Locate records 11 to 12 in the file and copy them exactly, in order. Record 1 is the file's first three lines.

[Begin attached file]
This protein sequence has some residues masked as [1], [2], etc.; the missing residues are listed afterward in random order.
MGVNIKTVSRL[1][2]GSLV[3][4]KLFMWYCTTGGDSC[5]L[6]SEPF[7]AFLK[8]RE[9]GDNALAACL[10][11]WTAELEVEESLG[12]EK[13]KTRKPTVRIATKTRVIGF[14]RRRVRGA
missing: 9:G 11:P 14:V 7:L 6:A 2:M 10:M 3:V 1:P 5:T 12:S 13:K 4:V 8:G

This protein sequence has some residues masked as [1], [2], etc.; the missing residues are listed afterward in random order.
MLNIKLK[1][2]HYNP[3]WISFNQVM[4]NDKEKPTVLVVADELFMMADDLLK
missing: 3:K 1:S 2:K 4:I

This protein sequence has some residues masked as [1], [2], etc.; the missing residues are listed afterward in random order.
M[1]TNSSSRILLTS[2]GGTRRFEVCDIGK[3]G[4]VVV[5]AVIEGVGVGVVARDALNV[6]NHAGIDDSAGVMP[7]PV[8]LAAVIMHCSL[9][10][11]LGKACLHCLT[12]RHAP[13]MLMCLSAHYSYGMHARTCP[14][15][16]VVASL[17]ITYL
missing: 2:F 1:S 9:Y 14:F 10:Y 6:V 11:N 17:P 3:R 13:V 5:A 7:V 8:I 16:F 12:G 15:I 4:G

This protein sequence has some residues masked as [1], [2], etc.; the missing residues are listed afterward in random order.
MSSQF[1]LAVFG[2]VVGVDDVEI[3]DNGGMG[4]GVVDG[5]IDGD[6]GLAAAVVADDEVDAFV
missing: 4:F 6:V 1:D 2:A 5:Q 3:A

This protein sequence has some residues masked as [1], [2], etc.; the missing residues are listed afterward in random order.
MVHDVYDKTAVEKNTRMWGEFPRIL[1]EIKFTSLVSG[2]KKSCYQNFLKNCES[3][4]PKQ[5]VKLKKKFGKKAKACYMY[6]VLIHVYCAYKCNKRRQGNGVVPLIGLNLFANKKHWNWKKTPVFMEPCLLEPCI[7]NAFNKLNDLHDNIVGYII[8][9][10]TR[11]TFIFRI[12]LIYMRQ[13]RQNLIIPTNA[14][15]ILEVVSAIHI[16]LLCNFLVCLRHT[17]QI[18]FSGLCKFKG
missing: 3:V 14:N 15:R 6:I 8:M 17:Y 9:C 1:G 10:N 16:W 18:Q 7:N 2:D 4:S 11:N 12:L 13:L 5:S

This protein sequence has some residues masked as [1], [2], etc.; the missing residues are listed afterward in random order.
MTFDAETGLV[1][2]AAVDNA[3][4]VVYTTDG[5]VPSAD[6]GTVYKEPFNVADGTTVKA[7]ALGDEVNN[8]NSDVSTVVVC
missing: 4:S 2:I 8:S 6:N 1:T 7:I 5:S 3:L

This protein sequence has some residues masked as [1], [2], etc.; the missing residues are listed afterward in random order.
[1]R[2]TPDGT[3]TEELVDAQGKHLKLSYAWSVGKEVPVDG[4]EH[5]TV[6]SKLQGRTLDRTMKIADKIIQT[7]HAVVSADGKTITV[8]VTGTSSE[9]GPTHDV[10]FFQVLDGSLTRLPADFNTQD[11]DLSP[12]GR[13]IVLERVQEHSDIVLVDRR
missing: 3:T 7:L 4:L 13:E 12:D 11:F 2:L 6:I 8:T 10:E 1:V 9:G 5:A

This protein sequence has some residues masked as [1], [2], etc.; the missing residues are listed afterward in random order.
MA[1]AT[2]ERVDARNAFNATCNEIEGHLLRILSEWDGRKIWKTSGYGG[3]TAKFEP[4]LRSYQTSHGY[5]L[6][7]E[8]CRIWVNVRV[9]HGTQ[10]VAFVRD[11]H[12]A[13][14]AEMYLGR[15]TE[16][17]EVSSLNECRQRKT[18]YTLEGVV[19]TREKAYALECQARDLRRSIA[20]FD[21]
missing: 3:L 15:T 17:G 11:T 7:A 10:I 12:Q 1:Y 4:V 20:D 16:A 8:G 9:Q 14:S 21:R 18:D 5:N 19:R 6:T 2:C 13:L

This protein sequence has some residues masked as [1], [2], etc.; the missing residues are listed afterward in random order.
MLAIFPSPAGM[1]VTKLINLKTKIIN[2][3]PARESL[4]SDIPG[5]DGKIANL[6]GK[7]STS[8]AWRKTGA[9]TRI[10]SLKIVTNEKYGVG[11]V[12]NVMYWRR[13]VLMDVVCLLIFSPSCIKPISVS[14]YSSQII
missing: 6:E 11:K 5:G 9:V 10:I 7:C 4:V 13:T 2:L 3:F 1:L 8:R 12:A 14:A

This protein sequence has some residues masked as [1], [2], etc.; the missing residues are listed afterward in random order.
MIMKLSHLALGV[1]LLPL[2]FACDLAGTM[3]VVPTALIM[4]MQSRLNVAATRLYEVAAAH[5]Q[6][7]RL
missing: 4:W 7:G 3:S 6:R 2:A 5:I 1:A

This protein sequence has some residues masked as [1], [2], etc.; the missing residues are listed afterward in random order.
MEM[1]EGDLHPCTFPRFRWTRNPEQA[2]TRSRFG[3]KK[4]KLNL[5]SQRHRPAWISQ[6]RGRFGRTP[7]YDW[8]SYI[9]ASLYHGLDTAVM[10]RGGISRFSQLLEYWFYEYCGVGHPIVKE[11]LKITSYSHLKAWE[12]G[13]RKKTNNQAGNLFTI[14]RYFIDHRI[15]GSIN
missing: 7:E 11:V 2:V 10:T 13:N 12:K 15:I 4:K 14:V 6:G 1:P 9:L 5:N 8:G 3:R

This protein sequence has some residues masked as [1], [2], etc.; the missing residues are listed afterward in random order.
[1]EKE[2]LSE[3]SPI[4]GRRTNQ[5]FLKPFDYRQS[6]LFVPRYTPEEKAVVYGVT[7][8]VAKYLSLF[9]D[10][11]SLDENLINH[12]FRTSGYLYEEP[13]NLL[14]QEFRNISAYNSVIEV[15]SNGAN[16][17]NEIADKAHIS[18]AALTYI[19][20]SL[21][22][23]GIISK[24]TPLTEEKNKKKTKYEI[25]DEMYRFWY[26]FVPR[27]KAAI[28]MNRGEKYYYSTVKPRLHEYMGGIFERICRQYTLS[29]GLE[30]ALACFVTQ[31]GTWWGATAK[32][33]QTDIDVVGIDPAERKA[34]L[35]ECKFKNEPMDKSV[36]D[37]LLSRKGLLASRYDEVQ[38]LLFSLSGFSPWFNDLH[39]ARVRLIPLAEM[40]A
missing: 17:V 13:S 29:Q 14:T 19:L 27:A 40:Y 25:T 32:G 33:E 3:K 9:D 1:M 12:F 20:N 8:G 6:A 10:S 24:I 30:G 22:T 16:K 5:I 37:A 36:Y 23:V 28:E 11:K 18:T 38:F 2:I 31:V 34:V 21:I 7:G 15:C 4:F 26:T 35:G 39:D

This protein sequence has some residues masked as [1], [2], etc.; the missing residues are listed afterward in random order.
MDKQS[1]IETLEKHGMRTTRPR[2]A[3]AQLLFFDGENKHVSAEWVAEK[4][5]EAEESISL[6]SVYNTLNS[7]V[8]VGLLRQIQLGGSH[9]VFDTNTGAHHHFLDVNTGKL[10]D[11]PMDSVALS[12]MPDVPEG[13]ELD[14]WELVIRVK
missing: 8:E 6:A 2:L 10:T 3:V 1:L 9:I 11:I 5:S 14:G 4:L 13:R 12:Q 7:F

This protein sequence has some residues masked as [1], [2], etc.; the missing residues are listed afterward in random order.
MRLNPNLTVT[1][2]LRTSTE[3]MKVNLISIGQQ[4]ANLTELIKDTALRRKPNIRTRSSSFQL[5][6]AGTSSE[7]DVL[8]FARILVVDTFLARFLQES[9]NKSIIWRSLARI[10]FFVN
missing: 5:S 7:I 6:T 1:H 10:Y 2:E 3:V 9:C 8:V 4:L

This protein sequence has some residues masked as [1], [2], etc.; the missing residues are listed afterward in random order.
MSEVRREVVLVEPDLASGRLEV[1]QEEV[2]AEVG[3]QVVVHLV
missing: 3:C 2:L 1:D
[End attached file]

This protein sequence has some residues masked as [1], [2], etc.; the missing residues are listed afterward in random order.
MEM[1]EGDLHPCTFPRFRWTRNPEQA[2]TRSRFG[3]KK[4]KLNL[5]SQRHRPAWISQ[6]RGRFGRTP[7]YDW[8]SYI[9]ASLYHGLDTAVM[10]RGGISRFSQLLEYWFYEYCGVGHPIVKE[11]LKITSYSHLKAWE[12]G[13]RKKTNNQAGNLFTI[14]RYFIDHRI[15]GSIN
missing: 7:E 11:V 2:V 10:T 13:N 12:K 15:I 4:K 14:V 6:G 1:P 9:L 5:N 8:G 3:R

This protein sequence has some residues masked as [1], [2], etc.; the missing residues are listed afterward in random order.
[1]EKE[2]LSE[3]SPI[4]GRRTNQ[5]FLKPFDYRQS[6]LFVPRYTPEEKAVVYGVT[7][8]VAKYLSLF[9]D[10][11]SLDENLINH[12]FRTSGYLYEEP[13]NLL[14]QEFRNISAYNSVIEV[15]SNGAN[16][17]NEIADKAHIS[18]AALTYI[19][20]SL[21][22][23]GIISK[24]TPLTEEKNKKKTKYEI[25]DEMYRFWY[26]FVPR[27]KAAI[28]MNRGEKYYYSTVKPRLHEYMGGIFERICRQYTLS[29]GLE[30]ALACFVTQ[31]GTWWGATAK[32][33]QTDIDVVGIDPAERKA[34]L[35]ECKFKNEPMDKSV[36]D[37]LLSRKGLLASRYDEVQ[38]LLFSLSGFSPWFNDLH[39]ARVRLIPLAEM[40]A
missing: 17:V 13:S 29:Q 14:T 19:L 27:A 40:Y 25:T 32:G 33:E 3:K 9:D 1:M 12:F 20:N 8:G 6:A 10:S 24:I 30:G 22:T 16:K 5:I 37:A 36:Y 23:V 28:E 11:K 18:T 38:F 2:I 31:V 34:V 21:I 7:G 15:C 4:F 26:T 35:G 39:D